Finally, with nine teams making the trek across the Atlantic, the American teams are laden with talent.  Top dog in this wolf-pack is current J/70 World Champion Tim Healy from Jamestown/ Newport, RI hoping to defend his title sailing HELLY HANSEN against a much improved and talented fleet.  Also, hoping to defend her J/70 World Corinthian Champion title is the duo of Heather Gregg and Joe Bardenheier sailing MUSE from Boston, MA/ Newport, RI.  Having won the J/80 Worlds, J/105 Midwinters and several J/70 events, Boston’s Brian Keane on SAVASANA is always a force to contend with.  Joining this tough crew will be Peter Duncan (a top Etchells 22 champion) from New York, Jim Cunningham’s LIFTED (Etchells 22 National Champion) from San Francisco, Tom Bowen’s REACH AROUND from Charleston and Gannon Troutman (the 12 yr old skipper that finished 5th at the Key West Midwinters and at Bacardi Miami Sailing Week).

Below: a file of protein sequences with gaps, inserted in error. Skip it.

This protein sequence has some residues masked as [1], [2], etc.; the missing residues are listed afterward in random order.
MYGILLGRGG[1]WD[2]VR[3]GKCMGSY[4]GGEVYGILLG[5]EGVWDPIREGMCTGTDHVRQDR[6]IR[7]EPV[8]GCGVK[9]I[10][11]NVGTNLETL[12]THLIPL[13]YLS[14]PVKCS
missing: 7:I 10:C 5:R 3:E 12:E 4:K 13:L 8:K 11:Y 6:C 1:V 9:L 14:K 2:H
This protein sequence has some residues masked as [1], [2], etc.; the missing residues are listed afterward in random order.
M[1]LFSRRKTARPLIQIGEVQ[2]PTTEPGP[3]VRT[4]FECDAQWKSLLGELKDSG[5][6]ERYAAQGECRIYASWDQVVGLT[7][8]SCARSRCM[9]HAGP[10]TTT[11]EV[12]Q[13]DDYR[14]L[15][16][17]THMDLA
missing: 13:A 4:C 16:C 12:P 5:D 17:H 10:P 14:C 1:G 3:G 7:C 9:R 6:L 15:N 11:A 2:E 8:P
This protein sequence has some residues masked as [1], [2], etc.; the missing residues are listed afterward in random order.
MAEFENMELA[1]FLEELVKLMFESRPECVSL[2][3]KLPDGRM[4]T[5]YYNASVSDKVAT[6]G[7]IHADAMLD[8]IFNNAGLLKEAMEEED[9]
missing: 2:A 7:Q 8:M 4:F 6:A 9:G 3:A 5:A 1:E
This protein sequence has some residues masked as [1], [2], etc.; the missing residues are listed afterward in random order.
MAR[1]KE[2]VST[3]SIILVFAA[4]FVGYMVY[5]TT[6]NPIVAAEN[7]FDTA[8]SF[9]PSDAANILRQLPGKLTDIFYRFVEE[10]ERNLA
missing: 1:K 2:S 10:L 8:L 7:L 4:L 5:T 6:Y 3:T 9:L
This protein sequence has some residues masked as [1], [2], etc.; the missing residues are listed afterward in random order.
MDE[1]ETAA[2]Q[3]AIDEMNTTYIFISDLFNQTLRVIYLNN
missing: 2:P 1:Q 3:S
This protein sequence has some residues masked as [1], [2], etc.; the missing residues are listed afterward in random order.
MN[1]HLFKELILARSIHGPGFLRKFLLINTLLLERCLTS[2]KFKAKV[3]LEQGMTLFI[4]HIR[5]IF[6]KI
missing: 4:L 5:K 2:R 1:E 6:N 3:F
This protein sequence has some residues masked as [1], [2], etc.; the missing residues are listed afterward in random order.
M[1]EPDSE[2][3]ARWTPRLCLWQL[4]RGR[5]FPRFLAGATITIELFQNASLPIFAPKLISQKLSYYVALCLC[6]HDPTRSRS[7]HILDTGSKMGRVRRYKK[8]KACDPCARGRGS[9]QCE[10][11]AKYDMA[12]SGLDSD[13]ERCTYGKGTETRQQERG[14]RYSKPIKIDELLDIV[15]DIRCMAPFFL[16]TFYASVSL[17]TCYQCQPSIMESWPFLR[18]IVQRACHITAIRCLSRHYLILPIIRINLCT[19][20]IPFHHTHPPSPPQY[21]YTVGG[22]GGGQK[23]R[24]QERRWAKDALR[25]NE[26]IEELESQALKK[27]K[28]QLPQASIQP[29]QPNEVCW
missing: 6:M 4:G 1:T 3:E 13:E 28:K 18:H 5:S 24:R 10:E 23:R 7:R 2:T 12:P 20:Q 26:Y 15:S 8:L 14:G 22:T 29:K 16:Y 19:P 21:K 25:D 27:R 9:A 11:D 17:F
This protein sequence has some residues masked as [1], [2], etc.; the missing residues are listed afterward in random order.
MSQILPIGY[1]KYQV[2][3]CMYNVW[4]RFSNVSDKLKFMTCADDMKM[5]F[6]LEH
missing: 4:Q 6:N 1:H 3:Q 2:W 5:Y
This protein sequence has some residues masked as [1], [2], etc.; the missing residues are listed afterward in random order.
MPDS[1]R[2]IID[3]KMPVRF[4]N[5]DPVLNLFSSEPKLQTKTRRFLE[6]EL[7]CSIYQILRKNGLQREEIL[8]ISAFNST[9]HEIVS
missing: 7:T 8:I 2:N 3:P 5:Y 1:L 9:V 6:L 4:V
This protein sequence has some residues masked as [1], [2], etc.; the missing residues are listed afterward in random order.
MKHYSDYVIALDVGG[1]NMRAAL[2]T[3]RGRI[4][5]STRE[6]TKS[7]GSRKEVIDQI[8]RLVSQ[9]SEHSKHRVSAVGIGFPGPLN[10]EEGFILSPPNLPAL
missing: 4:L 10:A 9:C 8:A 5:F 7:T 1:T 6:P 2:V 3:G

Sperry, the marine lifestyle apparel company, is sponsoring live coverage of the J/70 Worlds with an impressive media team.  None other than Alan Block from Sailing Anarchy.com will be providing live, on-the-water coverage while Petey Crawford of Penalty Box Productions will provide live HD video from drones and a RIB.  In addition, award-winning photographer Sander van der Borsch is providing HD photographic coverage from every corner of the race course.  Sailing photo credits- Tim Wright/ Photoaction.com  For more J/70 World Championship sailing information

Sunday, July 5, 2015

J/80 Worlds Preview

J/80s sailing off start at Kiel Week
(Kiel, Germany)- Host of the J/80 Worlds 2015 is the Kieler Yacht-Club, which annually conducts the famous Kieler Woche together with three other clubs.  Apart from the top-notch infrastructure for large sailing events ashore, KYC is expecting ideal wind and weather conditions in July and will offer a professional race management team and a first-class international jury.